Survival of lactic acid bacteria: The results in Table 4 indicated that, the viability of ABT culture strains (Streptococcus salivarius subsp. thermophilus, Lactobacillus acidophilus and Bifidobacterium spp.) in fermented oat milk fortified with or without whey protein were higher during the storage at 4°C for 21 days than the recommended minimum levels (106 CFU mL–1 or g). In general, the food industry has targeted populations over 106 probiotics/g at the time of consumption of strain added to food32. Hekmat and McMahon33, FAO and WHO34 and Salem et al.35 reported that the standard for any food sold with health claims from the addition of probiotics that it must contain at least 106-107 CFU g–1 or mL of viable probiotic bacteria. Therefore, it will be reported that oat milk can be used for produce functional fermented product containing a high count of probiotic strain along storage at 4°C for 21 days.

Table 5: Sensory quality of different fermented cow and oat milk samples along the storage at 4°C for 21 days
Image for - Development of Functional Fermented Oat Milk by Using Probiotic Strains and Whey Protein
FCM: Fermented cow's milk, FOM: Fermented oat milk, FOM+WP: Fermented oat milk fortified with 2% dried whey protein concentrate. Data presented as Mean±SE (n = 3), Means with same capital letter among treatments in the same storage period are not significantly differed, Means with same small letter for same treatment during storage periods are not significantly differed

This is could be due to the ability of ABT starter culture to ferment maltose sugar, which is the main fermentable carbohydrate in the oat milk substrate. This conclusion is in agreement with Bekers et al.36, Martensson et al.37 and Dinkci et al.20, who stated that oat is a suitable substrate for different types of lactic acid bacteria and functionality of fermented products, mainly yogurts could be improved by production of oat-based milk or mixture of cow and oat milk.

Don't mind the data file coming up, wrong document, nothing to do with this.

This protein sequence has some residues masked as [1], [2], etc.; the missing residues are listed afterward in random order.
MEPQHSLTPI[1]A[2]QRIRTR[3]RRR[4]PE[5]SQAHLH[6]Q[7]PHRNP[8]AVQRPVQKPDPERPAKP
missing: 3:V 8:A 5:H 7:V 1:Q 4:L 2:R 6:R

However, it is clear that counts of Streptococcus salivarius subsp. thermophilus and Bifidobacterium spp. in both oat fermented milk samples (with or without whey protein) were significantly (p<0.05) higher than the counts of fermented cow milk along the cold storage period. This is might be due to the high content of oat-bases with different mono-and disaccharide, which can be used to support the growth of human intestinal bacteria and also maintain high cell viability during cold storage38. The obtained results were basically in agreement with Abou-Dobara et al.39, who found that the counts of S. thermophilus and Bifidobacterium spp. were higher in fermented Rayeb product prepared from oat milk individually or mixture of cow milk and oat milk (50:50) than those of cow milk Rayeb.

From these results, it could be observed that the addition of 2% dried whey protein concentrate during the manufacture of fermented oat milk had enhanced the viability of ABT culture strains along the cold storage period. The obtained results agree with Janer et al.25, who found that an increase in Bifidobacterium lactis population in milk supplemented with 2% WPC. According to these authors, the effect of WPC on the multiplication of bifidobacteria was due to the enzymatic cleavage process, producing bifidogenic compounds. Also, Antunes et al.26 reported that L. acidophilus populations increased by 1.8 log in yogurt supplemented with WPC. Frederico et al.27 observed that, higher L. acidophilus strain populations in the formulation containing the highest WPC content when compared to the other formulations.